Real Academia Espanola. (2001). Diccionario de la lenguaespanola [Dictionary of the Spanish Language] (22nded.). Madrid, Spain: Author

    IMPORTANT NOTE: To encourage a faster production process of your article, you are requested to closely adhere to the points above for references. Otherwise, it will entail a long process of solving copyeditor’s queries and may directly affect the publication time of your article. In case of any question, please contact the journal editor at

    7. Tables. They should be structured properly. Each table must have a clear and concise title. When appropriate, use the title to explain an abbreviation parenthetically.Eg.Comparison of Median Income of Adopted Children (AC) v. Foster Children (FC). Headings should be clear and brief.

    8. Figures. They should be numbered consecutively in the order in which they appear in the text and must include figure captions. Figures will appear in the published article in the order in which they are numbered initially. The figure resolution should be 300dpi at the time of submission.

    IMPORTANT: PERMISSION - The author(s) are responsible for securing permission to reproduce all copyrighted figures or materials before they are published in JHP . A copy of the written permission must be included with the manuscript submission.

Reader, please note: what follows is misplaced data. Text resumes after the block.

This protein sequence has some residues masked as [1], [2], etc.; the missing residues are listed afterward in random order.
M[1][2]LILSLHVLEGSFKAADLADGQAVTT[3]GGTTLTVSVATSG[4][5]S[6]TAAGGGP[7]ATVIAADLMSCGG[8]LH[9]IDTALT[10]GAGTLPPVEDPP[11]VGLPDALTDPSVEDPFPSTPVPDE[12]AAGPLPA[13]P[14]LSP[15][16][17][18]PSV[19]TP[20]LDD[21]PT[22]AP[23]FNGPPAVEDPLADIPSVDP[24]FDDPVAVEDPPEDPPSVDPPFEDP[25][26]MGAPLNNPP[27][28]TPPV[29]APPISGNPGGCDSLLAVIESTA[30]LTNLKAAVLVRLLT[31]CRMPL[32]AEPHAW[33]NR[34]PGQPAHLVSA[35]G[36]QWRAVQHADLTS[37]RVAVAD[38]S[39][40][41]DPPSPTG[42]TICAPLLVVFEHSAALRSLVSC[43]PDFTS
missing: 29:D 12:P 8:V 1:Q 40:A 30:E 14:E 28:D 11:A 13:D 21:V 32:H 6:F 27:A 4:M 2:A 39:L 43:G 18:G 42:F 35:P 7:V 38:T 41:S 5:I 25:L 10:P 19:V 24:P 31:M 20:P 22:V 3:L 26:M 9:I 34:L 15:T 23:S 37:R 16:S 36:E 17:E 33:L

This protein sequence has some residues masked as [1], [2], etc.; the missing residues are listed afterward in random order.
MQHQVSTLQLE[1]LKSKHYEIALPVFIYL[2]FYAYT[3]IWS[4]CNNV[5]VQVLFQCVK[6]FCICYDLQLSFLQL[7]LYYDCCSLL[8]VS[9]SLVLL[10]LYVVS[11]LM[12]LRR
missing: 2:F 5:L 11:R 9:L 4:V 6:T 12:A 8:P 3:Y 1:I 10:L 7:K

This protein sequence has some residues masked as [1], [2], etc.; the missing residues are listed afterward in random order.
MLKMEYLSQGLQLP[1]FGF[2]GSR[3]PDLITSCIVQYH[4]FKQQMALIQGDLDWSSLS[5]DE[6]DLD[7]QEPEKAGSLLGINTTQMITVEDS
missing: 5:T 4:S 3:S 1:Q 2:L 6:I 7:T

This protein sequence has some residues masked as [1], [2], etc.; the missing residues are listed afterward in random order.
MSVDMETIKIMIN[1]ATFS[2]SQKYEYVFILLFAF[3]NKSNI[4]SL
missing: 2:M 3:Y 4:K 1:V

9. Appendices. They should be lettered to distinguish from numbered tables and figures. Include a descriptive title for each appendix (e.g., “Appendix A. Variable Names and Definitions”).Cross-check text for accuracy against appendices.


    As part of our commitment to ensuring an ethical, transparent and fair peer review process Sage is a supporting member of ORCID, the Open Researcher and Contributor ID. ORCID provides a unique and persistent digital identifier that distinguishes researchers from every other researcher, even those who share the same name, and, through integration in key research workflows such as manuscript and grant submission, supports automated linkages between researchers and their professional activities, ensuring that their work is recognized.